Sometimes starting a small business or expanding an existing one can be a difficult proposition to finance. To help rectify that, the Small Business Administration (SBA) has designed a number of loan programs for business owners who may have trouble coming up with a large down payment or qualifying for a traditional bank loan.
Many banks and lending institutions participate in the programs. The SBA loan application is structured so that the loan is eligible for the SBA guarantee. A traditional lender participates in the loan process, and SBA guarantees a portion of the loan to the lender in case of default.
Recently, I spoke with Jon Kaye, regional sales manager for Wells Fargo. Wells Fargo has been the No. 1 lender in the nation for SBA loans for six straight years in terms of dollars loaned through the program.
When asked why someone should consider the SBA loan, Jon said, “It’s about capital preservation. The SBA program allows borrowers to put less money down and lower monthly payments.”
There are two main types of SBA loans in which Wells participates. The SBA 504 loan is for owner-occupied purchase of real estate or heavy equipment. The borrower can put down as little as 10 percent and finance the remainder. The SBA’s portion, 40 percent, is a 20-year fixed rate. Right now, that rate is around 4.6 percent. The bank would finance the remainder 50 percent at a negotiated rate and terms. A borrower can do some really big projects with this loan. The SBA limit is $5 million, but the bank’s traditional side can go up higher, yielding around $13 million in financed funds.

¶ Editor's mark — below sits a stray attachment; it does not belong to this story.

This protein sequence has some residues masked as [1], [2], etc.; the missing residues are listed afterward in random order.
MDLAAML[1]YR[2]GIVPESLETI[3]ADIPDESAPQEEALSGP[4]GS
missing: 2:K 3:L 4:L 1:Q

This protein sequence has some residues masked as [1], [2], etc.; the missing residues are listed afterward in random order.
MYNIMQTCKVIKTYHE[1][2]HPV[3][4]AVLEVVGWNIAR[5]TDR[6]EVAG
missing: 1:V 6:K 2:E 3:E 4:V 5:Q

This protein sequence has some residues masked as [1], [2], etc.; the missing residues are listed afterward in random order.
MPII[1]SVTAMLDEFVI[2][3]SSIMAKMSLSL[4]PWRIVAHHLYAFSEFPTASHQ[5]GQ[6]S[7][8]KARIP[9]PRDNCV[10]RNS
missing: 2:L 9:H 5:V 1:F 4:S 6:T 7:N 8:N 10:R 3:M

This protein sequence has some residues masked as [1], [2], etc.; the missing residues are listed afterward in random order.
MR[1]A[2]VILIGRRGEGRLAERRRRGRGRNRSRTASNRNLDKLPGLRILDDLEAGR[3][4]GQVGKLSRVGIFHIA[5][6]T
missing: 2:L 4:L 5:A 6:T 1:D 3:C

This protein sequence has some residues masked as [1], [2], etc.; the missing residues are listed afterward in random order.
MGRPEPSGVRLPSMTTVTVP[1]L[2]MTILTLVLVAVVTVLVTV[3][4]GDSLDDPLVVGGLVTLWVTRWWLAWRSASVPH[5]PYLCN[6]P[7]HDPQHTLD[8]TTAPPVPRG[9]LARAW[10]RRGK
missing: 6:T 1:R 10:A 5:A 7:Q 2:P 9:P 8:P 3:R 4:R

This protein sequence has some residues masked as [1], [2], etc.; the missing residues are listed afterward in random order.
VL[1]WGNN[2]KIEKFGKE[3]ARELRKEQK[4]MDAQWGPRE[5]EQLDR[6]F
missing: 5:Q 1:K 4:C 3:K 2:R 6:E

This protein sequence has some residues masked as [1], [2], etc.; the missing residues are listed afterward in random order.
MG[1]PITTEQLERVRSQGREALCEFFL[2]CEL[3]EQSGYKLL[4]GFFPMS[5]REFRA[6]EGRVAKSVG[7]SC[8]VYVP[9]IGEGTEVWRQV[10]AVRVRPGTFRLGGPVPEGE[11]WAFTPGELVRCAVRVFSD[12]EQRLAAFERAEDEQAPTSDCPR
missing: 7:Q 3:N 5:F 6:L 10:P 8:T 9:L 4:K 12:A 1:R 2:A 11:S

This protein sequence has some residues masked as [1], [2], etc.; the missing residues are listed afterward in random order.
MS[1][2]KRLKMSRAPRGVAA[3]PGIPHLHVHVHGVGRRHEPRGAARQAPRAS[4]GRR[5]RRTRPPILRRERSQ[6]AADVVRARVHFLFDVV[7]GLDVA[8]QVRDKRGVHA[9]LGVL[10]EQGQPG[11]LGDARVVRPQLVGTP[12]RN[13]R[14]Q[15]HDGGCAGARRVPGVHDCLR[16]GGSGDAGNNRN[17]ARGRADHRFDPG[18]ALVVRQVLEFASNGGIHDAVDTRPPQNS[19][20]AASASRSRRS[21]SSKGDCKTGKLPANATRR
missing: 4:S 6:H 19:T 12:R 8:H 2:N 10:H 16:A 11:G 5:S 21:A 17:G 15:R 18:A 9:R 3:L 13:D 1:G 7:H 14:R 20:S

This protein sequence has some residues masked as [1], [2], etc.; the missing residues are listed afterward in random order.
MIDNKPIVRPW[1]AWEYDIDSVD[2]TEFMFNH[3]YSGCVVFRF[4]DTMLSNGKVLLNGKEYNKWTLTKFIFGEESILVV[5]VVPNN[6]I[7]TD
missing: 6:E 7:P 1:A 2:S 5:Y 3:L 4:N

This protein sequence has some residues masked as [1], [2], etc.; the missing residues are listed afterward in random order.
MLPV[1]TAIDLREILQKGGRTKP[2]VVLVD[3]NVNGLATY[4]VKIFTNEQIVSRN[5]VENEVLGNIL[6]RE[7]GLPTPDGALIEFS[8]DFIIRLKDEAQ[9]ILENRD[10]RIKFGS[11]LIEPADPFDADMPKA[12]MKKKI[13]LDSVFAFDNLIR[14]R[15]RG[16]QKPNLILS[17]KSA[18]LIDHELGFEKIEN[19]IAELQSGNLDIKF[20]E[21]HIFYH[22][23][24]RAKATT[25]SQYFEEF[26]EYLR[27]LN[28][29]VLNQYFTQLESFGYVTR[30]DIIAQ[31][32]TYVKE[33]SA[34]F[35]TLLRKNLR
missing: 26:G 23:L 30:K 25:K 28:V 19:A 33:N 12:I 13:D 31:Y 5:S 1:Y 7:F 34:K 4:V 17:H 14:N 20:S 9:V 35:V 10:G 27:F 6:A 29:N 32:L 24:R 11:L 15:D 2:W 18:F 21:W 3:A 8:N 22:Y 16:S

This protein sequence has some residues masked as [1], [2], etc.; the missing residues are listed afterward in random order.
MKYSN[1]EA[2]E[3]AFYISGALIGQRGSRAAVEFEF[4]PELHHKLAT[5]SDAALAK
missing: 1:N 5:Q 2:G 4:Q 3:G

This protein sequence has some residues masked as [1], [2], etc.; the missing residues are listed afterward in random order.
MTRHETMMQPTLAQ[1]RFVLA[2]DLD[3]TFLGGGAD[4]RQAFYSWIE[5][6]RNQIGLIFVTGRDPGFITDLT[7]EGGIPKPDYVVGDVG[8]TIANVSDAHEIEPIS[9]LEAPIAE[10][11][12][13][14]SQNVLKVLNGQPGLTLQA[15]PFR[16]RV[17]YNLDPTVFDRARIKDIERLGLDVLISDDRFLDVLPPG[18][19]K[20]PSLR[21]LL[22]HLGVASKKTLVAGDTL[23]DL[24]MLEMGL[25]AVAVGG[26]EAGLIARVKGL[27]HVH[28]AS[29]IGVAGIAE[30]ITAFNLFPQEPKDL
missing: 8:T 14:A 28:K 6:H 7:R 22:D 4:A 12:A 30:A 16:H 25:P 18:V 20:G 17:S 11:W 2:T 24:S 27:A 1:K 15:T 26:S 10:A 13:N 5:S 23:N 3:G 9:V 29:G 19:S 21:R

The second loan, SBA 7a, encompasses a lot more business needs. Real estate and business acquisition, partner buyout, working capital, leasehold improvements and equipment purchases are among the items the loan will finance. Most lenders require 10 percent down for this program. There is a $5 million maximum for the loan, and typically the traditional lender provides 90 percent of the financing. The advantage to the bank is that the SBA guarantees up to 75 percent of the loan. The advantage to the borrower is that, because of this guarantee the bank has less risk; and therefore, can pass along the reduced risk in a more affordable loan.
The SBA program continues to grow and provide more opportunities for small business owners. As Jon Kaye said, “We are encouraged by the way things are going...more and more borrowers see the advantages of SBA and are requesting financing.”